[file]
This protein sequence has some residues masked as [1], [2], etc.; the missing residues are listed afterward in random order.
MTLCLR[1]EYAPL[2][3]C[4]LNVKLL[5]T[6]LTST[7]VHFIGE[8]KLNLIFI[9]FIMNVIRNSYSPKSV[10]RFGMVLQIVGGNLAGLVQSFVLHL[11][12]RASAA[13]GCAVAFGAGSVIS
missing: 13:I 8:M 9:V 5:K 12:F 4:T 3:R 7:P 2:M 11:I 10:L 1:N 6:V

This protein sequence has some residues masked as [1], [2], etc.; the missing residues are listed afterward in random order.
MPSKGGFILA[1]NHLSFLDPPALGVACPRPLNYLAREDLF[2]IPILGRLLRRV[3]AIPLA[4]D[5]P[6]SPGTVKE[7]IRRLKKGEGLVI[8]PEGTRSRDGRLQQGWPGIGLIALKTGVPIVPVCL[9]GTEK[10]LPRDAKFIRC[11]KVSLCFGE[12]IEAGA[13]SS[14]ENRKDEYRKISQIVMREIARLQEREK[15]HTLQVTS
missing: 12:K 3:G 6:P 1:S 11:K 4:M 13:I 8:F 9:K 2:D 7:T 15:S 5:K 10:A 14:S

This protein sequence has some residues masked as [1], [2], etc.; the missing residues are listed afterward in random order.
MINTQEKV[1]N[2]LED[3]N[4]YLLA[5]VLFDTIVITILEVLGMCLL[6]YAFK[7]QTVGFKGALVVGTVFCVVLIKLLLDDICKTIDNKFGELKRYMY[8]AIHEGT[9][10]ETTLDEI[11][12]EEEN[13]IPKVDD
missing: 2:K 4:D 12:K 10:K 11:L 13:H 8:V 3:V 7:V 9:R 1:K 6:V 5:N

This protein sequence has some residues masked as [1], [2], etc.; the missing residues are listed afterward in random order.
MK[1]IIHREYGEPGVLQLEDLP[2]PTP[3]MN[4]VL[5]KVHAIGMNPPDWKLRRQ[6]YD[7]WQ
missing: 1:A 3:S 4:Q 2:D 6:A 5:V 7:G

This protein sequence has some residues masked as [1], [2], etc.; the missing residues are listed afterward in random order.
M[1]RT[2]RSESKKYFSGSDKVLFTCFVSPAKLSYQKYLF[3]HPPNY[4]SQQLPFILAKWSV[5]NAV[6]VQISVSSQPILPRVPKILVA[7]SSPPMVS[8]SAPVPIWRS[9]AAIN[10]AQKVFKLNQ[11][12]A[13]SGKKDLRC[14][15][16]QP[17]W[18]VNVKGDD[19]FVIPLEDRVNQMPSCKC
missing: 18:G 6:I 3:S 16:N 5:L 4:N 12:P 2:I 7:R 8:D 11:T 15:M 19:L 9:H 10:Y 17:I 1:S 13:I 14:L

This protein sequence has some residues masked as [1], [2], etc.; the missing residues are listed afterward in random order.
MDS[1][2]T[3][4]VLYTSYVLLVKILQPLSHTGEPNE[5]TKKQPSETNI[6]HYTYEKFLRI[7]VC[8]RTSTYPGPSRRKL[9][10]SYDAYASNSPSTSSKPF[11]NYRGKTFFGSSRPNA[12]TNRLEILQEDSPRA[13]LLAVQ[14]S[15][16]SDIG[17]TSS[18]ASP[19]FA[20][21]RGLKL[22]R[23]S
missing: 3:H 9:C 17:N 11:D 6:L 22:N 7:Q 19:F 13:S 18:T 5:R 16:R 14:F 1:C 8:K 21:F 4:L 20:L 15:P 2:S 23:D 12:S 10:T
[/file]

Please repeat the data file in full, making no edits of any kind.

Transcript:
This protein sequence has some residues masked as [1], [2], etc.; the missing residues are listed afterward in random order.
MTLCLR[1]EYAPL[2][3]C[4]LNVKLL[5]T[6]LTST[7]VHFIGE[8]KLNLIFI[9]FIMNVIRNSYSPKSV[10]RFGMVLQIVGGNLAGLVQSFVLHL[11][12]RASAA[13]GCAVAFGAGSVIS
missing: 13:I 8:M 9:V 5:K 12:F 4:T 3:R 7:P 2:M 11:I 10:L 1:N 6:V

This protein sequence has some residues masked as [1], [2], etc.; the missing residues are listed afterward in random order.
MPSKGGFILA[1]NHLSFLDPPALGVACPRPLNYLAREDLF[2]IPILGRLLRRV[3]AIPLA[4]D[5]P[6]SPGTVKE[7]IRRLKKGEGLVI[8]PEGTRSRDGRLQQGWPGIGLIALKTGVPIVPVCL[9]GTEK[10]LPRDAKFIRC[11]KVSLCFGE[12]IEAGA[13]SS[14]ENRKDEYRKISQIVMREIARLQEREK[15]HTLQVTS
missing: 12:K 3:G 6:P 1:S 11:K 4:M 13:I 8:F 9:K 2:D 7:T 15:S 5:K 10:A 14:S

This protein sequence has some residues masked as [1], [2], etc.; the missing residues are listed afterward in random order.
MINTQEKV[1]N[2]LED[3]N[4]YLLA[5]VLFDTIVITILEVLGMCLL[6]YAFK[7]QTVGFKGALVVGTVFCVVLIKLLLDDICKTIDNKFGELKRYMY[8]AIHEGT[9][10]ETTLDEI[11][12]EEEN[13]IPKVDD
missing: 2:K 4:D 12:K 10:K 11:L 13:H 8:V 3:V 7:V 9:R 1:K 6:V 5:N

This protein sequence has some residues masked as [1], [2], etc.; the missing residues are listed afterward in random order.
MK[1]IIHREYGEPGVLQLEDLP[2]PTP[3]MN[4]VL[5]KVHAIGMNPPDWKLRRQ[6]YD[7]WQ
missing: 1:A 3:S 4:Q 2:D 6:A 5:V 7:G

This protein sequence has some residues masked as [1], [2], etc.; the missing residues are listed afterward in random order.
M[1]RT[2]RSESKKYFSGSDKVLFTCFVSPAKLSYQKYLF[3]HPPNY[4]SQQLPFILAKWSV[5]NAV[6]VQISVSSQPILPRVPKILVA[7]SSPPMVS[8]SAPVPIWRS[9]AAIN[10]AQKVFKLNQ[11][12]A[13]SGKKDLRC[14][15][16]QP[17]W[18]VNVKGDD[19]FVIPLEDRVNQMPSCKC
missing: 18:G 6:I 3:S 16:N 5:L 4:N 12:P 2:I 7:R 8:D 11:T 15:M 19:L 9:H 10:Y 17:I 1:S 13:I 14:L

This protein sequence has some residues masked as [1], [2], etc.; the missing residues are listed afterward in random order.
MDS[1][2]T[3][4]VLYTSYVLLVKILQPLSHTGEPNE[5]TKKQPSETNI[6]HYTYEKFLRI[7]VC[8]RTSTYPGPSRRKL[9][10]SYDAYASNSPSTSSKPF[11]NYRGKTFFGSSRPNA[12]TNRLEILQEDSPRA[13]LLAVQ[14]S[15][16]SDIG[17]TSS[18]ASP[19]FA[20][21]RGLKL[22]R[23]S
missing: 3:H 9:C 17:N 11:D 6:L 22:N 7:Q 19:F 13:S 18:T 5:R 16:R 14:F 1:C 8:K 21:F 4:L 20:L 15:P 2:S 23:D 12:S 10:T